Challenging Cultural Norms through Asset-focused Narratives: Examining Intersecting Stigmatized Identities from Graduate Student and Faculty Perspectives in the Natural Sciences
Effective Years: 2023-2026
Given the national need for a compositionally diverse and culturally competent workforce in the field of science, technology, engineering, and mathematics (STEM), higher education has begun to recognize that cultural norms must change to create a welcoming environment for all in STEM fields. This project aims to create greater understanding of how to broaden participation in biology, chemistry, and physics by (1) examining how graduate students with more than one potentially stigmatizing identity marker (e.g., religion, race/ethnicity, and gender) perceive the culture and climate of academic STEM, (2) foregrounding asset-based narratives of graduate students of color, and (3) leveraging faculty mentors’ equity-minded mentoring practices. This project is also designed to build capacity in STEM education research by expanding the principal investigator’s skills with research design and the use of theory to inform data collection and analysis.
The core of the project is a qualitative study examining the experiences of biology, chemistry, and physics graduate students of color and their faculty mentors regarding culture, climate, and mentoring approaches in the academy. Data collection will involve semi-structured individual interviews with students and faculty mentors as well as in-depth focus groups with students. Participants will be drawn from a range of institutions with different minority-serving status and levels of research activity. Concepts from theories of professional science identity, intersectionality, and equity-minded mentoring will inform data analysis. One of the salient characteristics of science identity is that it relates to multiple other identities, such as gender identity, religious identity, and ethnic identity. Thus, to fully consider the role multiple underlying identities play in shaping science identity, this study seeks to leverage the concept of intersectionality as both a conceptual framework and a methodological tool. This study also seeks to identify mentoring/ mentee practices that can be used to cultivate a learning environment in which graduate students of color can thrive. Throughout the project, the principal investigator will be mentored by both an individual mentor and an advisory board. In the latter stages of the project, modules for graduate student orientation and faculty mentor training programs will be developed. These modules will strive to showcase asset-based narratives of graduate students of color with interactive, positive examples of embracing cultural and social identities in a transformative manner. Further, these group-specific and discipline-specific training modules will aim to provide faculty mentors training in managing interpersonal relationships with mentees from diverse backgrounds and in recognizing marginalized forms of capital that may challenge pre-established disciplinary norms. The project is supported by NSF’s EDU Core Research Building Capacity in STEM Education Research (ECR: BCSER) program, which is designed to build investigators’ capacity to carry out high-quality STEM education research.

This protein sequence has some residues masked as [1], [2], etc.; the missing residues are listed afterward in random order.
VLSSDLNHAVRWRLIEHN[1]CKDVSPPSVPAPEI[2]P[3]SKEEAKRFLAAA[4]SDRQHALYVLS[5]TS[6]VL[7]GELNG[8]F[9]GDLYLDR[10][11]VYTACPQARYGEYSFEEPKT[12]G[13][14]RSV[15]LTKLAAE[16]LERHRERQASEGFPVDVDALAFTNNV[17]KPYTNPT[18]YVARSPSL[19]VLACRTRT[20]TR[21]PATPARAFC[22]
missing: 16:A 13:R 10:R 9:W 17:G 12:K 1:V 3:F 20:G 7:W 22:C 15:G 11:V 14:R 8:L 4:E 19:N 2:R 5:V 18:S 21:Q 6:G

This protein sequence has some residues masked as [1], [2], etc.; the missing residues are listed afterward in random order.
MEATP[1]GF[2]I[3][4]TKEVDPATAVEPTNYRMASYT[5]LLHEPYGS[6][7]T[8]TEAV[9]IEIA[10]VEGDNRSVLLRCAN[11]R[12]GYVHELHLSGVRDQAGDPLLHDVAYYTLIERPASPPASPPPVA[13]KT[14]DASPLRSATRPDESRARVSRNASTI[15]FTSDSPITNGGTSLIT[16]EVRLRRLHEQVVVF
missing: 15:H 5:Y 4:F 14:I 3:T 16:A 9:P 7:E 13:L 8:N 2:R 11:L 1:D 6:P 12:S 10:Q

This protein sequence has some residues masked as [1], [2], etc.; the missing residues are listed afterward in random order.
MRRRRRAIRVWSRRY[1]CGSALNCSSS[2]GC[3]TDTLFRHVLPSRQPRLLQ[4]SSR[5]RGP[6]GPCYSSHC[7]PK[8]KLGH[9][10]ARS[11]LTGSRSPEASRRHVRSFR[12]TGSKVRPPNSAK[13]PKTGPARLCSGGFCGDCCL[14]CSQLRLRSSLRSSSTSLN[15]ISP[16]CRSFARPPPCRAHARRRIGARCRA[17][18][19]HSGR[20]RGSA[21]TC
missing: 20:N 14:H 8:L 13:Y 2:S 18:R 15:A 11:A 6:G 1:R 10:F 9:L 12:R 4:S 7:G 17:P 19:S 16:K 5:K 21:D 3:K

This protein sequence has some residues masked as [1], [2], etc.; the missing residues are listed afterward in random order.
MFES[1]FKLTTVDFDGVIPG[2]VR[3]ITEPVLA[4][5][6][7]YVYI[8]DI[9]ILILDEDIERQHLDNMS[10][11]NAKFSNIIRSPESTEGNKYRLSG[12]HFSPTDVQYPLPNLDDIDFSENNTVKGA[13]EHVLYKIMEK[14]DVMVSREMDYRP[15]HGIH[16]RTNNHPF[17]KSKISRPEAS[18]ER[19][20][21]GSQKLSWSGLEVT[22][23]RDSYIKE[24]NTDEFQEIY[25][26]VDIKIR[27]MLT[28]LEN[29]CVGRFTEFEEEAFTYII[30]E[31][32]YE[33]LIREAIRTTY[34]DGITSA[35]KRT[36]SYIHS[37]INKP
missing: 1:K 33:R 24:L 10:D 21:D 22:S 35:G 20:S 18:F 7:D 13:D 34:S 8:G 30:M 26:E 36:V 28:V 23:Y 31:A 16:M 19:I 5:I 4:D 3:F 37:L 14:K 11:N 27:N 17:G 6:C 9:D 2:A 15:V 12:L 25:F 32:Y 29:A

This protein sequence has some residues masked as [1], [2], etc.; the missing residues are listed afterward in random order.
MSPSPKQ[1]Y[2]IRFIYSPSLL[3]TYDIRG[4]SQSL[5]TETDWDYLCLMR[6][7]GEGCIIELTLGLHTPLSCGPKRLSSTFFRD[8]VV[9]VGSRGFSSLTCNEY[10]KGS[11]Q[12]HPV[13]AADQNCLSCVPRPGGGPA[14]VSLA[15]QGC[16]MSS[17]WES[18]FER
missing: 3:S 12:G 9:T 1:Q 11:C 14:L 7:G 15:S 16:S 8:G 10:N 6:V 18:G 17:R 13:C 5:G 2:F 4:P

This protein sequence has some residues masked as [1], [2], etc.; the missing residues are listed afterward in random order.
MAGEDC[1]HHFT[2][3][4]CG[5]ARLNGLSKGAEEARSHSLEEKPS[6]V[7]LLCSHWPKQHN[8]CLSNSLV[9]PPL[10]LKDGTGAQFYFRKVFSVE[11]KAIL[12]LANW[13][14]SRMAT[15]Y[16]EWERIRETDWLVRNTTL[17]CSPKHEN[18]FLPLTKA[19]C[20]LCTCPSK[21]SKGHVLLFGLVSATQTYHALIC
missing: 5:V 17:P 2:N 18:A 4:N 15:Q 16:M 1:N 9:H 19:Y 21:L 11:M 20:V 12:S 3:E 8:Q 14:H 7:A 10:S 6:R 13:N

This award reflects NSF's statutory mission and has been deemed worthy of support through evaluation using the Foundation's intellectual merit and broader impacts review criteria.